The Blog of Henry David Thoreau

If Henry Thoreau had blogged, it might have looked like this:

The Blog of Henry David Thoreau


Henry David Thoreau’s journals were about as close to blogging as anything could have been in his time. Blogger Greg Perry has been selecting portions of Thoreau’s journals, and posting them on the day of the year they were written, but from various years. He expects to do this until an entire year has been posted.

Greg’s blog is also a great site for browsing all things “Thoreau.”

Teachers—a rather cool idea–engage your students into imagining what other characters in history–not necessarily writers, naturalists, or journalists–might have “blogged” in their day and time. Brings a whole new perspective into engagement with historical characters, and blogging as a medium of expression.


Take a….Journey North into all of the signs of the coming of Spring!

Journey North: A Global Study of Wildlife Migration and Seasonal Change

Journey North engages citizen scientists in a global study of wildlife migration and seasonal change. K-12 students (AND, the general public— backyard, etc. observers–may also participate!) share their own field observations with classmates across North America. They track the coming of spring through the migration patterns of monarch butterflies, robins, hummingbirds, whooping cranes, gray whales, bald eagles— and other birds and mammals; the budding of plants; changing sunlight; and other natural events.

Visit the site and find migration maps, images, standards-based lesson plans, activities and information to help students (and YOU) make local observations and fit them into a global context. Widely considered a best-practices model for education, Journey North is the nation’s premiere citizen science project for children.

As always—Simply the BEST from Annenberg Learner!!

Observing the day…thank you (again) Georgia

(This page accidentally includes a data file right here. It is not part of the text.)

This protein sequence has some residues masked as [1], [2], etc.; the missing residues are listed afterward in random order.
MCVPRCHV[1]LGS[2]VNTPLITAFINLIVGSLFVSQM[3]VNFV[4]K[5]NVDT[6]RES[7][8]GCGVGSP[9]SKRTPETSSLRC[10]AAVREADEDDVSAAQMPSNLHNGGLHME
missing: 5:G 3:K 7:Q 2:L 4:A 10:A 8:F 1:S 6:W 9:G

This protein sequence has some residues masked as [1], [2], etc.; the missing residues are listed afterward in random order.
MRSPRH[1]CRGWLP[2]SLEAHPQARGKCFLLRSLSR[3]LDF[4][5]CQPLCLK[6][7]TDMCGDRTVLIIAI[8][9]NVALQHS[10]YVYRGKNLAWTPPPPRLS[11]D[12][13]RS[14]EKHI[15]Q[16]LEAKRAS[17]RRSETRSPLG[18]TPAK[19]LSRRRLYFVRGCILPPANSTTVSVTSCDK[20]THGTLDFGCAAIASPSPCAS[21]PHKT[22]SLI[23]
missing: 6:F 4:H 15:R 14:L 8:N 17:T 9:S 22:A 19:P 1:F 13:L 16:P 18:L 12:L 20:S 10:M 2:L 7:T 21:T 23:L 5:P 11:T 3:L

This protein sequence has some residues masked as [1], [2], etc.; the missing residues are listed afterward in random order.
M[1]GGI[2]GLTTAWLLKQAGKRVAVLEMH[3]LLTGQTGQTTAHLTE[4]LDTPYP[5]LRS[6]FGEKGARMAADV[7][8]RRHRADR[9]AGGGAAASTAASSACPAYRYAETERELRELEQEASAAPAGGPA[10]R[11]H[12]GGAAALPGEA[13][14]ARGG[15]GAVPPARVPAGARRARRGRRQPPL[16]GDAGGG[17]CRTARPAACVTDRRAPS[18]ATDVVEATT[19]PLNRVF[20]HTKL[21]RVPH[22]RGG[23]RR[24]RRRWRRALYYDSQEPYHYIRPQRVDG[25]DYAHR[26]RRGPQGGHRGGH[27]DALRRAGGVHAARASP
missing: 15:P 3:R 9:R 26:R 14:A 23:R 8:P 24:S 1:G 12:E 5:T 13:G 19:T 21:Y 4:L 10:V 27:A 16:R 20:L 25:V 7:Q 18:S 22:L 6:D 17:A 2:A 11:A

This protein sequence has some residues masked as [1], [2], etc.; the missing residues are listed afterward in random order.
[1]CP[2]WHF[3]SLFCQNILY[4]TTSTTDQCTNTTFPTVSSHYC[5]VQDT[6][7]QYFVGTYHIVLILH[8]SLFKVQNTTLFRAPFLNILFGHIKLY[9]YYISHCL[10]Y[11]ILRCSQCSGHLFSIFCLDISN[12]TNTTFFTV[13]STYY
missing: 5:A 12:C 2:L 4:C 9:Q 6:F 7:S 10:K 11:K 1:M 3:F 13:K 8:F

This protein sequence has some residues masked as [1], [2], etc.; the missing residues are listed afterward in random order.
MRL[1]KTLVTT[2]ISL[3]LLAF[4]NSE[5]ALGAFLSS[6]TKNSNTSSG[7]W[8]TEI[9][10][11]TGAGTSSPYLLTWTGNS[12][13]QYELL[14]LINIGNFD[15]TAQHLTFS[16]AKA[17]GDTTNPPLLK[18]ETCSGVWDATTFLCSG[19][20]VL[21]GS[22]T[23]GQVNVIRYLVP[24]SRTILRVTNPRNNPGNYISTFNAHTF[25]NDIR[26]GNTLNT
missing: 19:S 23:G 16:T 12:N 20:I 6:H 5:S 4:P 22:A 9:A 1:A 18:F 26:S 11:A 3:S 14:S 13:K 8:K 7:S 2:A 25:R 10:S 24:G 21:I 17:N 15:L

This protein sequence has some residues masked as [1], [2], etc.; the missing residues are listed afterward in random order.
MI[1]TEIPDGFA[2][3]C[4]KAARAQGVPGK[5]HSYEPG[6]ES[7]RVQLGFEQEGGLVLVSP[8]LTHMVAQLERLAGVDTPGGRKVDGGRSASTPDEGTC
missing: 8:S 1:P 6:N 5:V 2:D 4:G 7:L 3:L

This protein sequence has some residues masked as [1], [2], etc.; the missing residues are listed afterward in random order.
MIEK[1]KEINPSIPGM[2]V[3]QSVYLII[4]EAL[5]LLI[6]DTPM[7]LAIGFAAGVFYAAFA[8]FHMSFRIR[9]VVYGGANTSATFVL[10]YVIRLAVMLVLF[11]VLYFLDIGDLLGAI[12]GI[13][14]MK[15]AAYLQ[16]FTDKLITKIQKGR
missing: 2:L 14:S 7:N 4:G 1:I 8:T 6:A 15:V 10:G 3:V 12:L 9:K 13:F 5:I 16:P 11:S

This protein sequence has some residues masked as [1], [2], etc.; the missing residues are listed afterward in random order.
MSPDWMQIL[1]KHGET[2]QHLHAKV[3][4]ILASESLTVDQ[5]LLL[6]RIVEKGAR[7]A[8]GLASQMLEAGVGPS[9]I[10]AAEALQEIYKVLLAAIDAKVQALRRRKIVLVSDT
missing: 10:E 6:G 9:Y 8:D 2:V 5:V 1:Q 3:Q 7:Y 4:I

Teachers, All…
I posted this as a writer’s notebook suggestion awhile back (under wnb page), but can’t resist the urge to post here, as well. So many years ago when I attended my summer institute of the National Writing Project at Sunbelt Writing Project, Auburn University, I was introduced to the essays of Georgia Heard. One essay…Ten Observations a Day–has literally changed my daily and writing life. Such a simple concept–notice the world you are walking around in. Since that summer of ’99, I have become more wide awake as I go along through my days. Often my noticings end up in my sketchbooks (as in my bird on a limb haiku post yesterday morning)–other times they end up in writer’s notebook pages–sometimes they end up here on this blog; other times they do nothing more than tune me in to me and my reactions to what I see, hear, think, and feel about my day. I love photography, so my HaikuNorth blog is devoted to observations that result in snapshots and tiny words.

If you teach—I encourage you to suggest this to your students, especially if they keep writer’s notebooks and/or sketchbooks. Notice ten things today–intentionally, and see what comes of it–a poem, a narrative, a visual sketch, a musical sketch? A camera shot?

My visual and written notebook observations, and my HaikuNorth blog, are breadcrumbs into past paths and days, whether remarkable or mundane–they shaped and continue to shape me. Learning to look, notice, wonder simply makes life richer.

(“Ten Observations a Day”–an essay by Georgia Heard, from Writing toward home: Tales and lessons to find your way)


The language of cranes….

I was delighted to find this poem in my email delivery today about the sandhill crane. Many years ago I was lucky enough to come across several sandhills as I drove a rural road in the Upper Peninsula of Michigan on a foggy summer morning.  Later that day I sketched and wrote of the experience in one of my notebooks. Here’s the poem presented today in American Life in Poetry, and my sketchbook entry…


reprinted from….American Life in Poetry: Column 421

This column originates in Nebraska, and our office is about two hours’ drive from that stretch of the Platte River where thousands of sandhill cranes stop for a few weeks each year. Linda Hogan, one of our most respected Native writers and Writer in Residence for The Chickasaw Nation, perfectly captures their magic and mystery in this fine poem.